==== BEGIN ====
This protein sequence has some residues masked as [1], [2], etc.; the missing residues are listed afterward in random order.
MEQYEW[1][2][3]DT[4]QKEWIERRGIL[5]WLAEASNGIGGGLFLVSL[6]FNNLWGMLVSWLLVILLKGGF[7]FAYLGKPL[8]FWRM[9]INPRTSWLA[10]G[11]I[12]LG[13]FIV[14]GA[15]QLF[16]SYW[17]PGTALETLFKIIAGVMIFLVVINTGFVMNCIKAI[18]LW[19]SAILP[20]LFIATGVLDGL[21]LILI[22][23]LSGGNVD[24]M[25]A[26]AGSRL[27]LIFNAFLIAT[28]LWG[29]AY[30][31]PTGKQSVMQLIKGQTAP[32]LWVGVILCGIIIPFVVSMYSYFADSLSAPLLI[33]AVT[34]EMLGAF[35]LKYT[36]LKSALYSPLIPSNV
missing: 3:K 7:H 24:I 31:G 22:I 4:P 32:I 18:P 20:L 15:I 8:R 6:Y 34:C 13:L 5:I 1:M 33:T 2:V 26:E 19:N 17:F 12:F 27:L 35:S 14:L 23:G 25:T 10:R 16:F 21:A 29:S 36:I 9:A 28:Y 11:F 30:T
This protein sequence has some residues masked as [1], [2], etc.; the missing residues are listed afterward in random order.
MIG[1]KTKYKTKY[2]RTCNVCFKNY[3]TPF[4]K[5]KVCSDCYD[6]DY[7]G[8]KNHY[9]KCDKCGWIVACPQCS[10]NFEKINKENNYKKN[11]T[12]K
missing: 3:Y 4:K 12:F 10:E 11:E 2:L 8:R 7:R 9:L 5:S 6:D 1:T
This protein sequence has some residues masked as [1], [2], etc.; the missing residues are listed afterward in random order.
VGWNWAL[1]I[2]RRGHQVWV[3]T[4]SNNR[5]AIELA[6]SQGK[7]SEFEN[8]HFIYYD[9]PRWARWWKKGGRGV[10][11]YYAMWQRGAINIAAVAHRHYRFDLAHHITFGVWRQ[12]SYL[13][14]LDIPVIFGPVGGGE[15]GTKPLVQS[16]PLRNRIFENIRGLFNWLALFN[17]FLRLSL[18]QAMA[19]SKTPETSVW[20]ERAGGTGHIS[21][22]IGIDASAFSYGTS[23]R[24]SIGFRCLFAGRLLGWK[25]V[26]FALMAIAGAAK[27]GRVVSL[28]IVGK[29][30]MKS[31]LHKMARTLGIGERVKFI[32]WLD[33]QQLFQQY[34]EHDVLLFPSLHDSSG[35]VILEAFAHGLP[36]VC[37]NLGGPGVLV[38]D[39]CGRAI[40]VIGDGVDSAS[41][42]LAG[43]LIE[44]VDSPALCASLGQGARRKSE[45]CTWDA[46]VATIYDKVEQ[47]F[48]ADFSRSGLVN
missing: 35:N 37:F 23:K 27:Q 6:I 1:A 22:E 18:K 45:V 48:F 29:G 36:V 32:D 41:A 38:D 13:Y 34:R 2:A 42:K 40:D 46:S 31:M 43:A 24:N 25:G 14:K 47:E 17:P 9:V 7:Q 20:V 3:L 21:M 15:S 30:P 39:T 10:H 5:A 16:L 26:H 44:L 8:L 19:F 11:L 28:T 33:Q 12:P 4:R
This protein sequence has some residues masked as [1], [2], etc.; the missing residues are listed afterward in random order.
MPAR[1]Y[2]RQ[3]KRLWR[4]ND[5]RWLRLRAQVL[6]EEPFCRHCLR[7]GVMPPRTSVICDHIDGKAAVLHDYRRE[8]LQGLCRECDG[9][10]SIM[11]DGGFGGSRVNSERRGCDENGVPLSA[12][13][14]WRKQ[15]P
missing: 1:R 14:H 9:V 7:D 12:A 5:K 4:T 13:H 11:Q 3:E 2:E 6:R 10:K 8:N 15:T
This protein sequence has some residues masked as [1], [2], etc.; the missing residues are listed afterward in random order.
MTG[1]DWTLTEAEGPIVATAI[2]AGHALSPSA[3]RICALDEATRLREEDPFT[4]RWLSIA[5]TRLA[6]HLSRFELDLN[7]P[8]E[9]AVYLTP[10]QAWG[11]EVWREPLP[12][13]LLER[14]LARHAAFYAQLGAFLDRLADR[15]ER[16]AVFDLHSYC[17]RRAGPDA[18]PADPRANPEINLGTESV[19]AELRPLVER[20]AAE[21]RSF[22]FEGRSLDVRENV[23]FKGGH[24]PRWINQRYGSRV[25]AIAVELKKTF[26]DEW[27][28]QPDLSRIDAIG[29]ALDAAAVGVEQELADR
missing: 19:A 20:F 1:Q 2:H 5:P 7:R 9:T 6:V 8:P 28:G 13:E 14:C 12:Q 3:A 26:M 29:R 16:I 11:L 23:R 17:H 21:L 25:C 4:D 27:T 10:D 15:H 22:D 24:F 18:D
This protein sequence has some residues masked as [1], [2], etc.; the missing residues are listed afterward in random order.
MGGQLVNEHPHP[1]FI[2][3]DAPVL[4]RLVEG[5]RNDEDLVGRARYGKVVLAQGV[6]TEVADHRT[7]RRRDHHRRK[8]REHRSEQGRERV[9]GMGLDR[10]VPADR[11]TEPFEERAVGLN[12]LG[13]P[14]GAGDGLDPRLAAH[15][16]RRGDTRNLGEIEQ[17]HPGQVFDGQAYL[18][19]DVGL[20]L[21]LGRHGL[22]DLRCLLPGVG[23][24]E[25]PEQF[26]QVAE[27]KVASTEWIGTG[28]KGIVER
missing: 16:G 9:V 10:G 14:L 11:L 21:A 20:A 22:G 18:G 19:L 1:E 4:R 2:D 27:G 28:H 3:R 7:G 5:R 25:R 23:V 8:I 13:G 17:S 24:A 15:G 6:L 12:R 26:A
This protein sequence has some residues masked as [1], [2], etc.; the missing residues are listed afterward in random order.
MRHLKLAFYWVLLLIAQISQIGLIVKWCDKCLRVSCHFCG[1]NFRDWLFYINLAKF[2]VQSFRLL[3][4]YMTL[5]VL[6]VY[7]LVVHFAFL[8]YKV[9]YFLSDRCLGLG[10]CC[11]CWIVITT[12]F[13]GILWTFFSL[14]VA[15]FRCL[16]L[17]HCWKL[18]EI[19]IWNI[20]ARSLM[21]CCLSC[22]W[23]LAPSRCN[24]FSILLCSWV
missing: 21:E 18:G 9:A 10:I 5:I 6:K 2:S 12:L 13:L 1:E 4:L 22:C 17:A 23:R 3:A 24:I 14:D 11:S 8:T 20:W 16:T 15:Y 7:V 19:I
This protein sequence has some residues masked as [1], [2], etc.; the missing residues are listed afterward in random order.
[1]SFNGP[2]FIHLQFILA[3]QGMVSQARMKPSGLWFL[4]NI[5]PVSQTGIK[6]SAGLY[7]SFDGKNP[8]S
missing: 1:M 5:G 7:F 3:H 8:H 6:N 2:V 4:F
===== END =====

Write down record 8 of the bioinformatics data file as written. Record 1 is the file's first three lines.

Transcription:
This protein sequence has some residues masked as [1], [2], etc.; the missing residues are listed afterward in random order.
[1]SFNGP[2]FIHLQFILA[3]QGMVSQARMKPSGLWFL[4]NI[5]PVSQTGIK[6]SAGLY[7]SFDGKNP[8]S
missing: 1:M 5:G 7:F 3:H 8:H 6:N 2:V 4:F